Life is about choices, particularly financial ones. If we make bad financial decisions, our circumstances will likely be a reflection of these decisions. If we want better results, we need to make better, smarter money decisions. But, what causes us to make bad financial decisions in the first place?
When it comes to money, greed and fear are the most often referenced emotions that are known to trigger bad decisions. As we know, when stock markets fall, investors panic and tend to sell shares to avoid losing more money in the short-term. Greed, on the other hand, can lead investors to turn to Ponzi and get-rich-quick schemes, fuelled by a desire to make as much money as possible in the shortest time.
While fear and greed can lead us in the wrong direction, they’re not the only emotions that our rational brains are susceptible to. Anger, such as that experienced in an acrimonious divorce, can lead embittered spouses to make disastrous financial decisions. Feelings of sadness and emptiness can lead people to indulge in ‘retail therapy’ in an attempt to fill an emotional void. In the race against the Joneses, jealousy and envy cause many people to live a more expensive lifestyle than what they can afford.
The link between depression and debt is well-documented, as debt can make one feel helpless, hopeless and low on self-esteem. Depression compromises a person’s ability to make clear and rational decisions, and in fact, can lead to lethargy and total inaction – which in itself can be a bad decision.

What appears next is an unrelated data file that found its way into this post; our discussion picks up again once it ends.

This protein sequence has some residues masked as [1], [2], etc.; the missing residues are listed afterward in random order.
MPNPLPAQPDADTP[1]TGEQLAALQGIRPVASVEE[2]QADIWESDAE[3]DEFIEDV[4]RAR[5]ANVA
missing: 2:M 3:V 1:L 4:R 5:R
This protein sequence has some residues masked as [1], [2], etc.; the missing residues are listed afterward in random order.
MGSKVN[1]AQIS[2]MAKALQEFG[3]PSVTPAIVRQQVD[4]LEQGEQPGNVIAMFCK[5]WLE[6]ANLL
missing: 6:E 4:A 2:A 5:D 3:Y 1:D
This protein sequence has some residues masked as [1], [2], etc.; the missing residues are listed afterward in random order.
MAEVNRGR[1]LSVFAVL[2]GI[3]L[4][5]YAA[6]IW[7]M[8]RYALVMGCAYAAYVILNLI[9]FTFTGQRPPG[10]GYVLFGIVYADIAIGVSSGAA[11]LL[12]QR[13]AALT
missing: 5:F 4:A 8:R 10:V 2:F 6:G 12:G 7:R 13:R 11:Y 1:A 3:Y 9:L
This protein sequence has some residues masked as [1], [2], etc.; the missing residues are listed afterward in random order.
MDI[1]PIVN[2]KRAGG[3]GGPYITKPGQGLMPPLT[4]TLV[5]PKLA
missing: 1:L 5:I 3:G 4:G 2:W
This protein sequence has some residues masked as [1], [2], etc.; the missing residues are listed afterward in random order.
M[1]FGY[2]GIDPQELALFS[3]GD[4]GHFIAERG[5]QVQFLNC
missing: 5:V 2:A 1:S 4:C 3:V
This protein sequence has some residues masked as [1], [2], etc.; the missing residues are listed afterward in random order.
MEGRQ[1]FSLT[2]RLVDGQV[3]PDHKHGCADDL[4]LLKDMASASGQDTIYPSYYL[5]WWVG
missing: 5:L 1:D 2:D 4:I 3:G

Emotions play a much bigger role than we tend to acknowledge – with many financial problems being mathematically simple to resolve but complicated by human emotions and feelings.
According to a recent World Bank study, poor people are more likely to make bad financial decisions because they are compromised by what is referred to as ‘financial fatigue’. Their constant, day-to-day financial struggles impact on their psychological resources and can result in bad decision-making. Being heavily indebted or being in dire financial straits can lead people to believe they will never emerge from their financial struggles and, as a result, more likely to continue making poor decisions.
By way of example, financial fatigue can lead a heavily indebted person to spend money buying lottery tickets instead of paying off debt. Tired of constantly worrying about money, running on the treadmill and living hand-to-mouth, those who suffer from financial fatigue are less resilient and more susceptible to bad money decisions.
Lack of self-control
When it comes to creating long-term wealth, self-control can be more important than intelligence. Being able to defer gratification involves extracting oneself from the current desire and focusing on some greater reward in the future. Exercising self-control involves planning and thinking ahead to what might be, and then weighing it against the opportunity that presents itself at the moment.
Being able to plan, think ahead, weigh up the opportunity costs and delay gratification is a key predictor of success later in life. Impulse buyers and compulsive spenders are unable to make the connection between how their expenditure at that moment is in effect a withdrawal against future financial security. Our culture of consumption has increased impulse spending as more and more consumers connect pleasure with purchase, despite knowing that the purchase if probably a bad financial decision.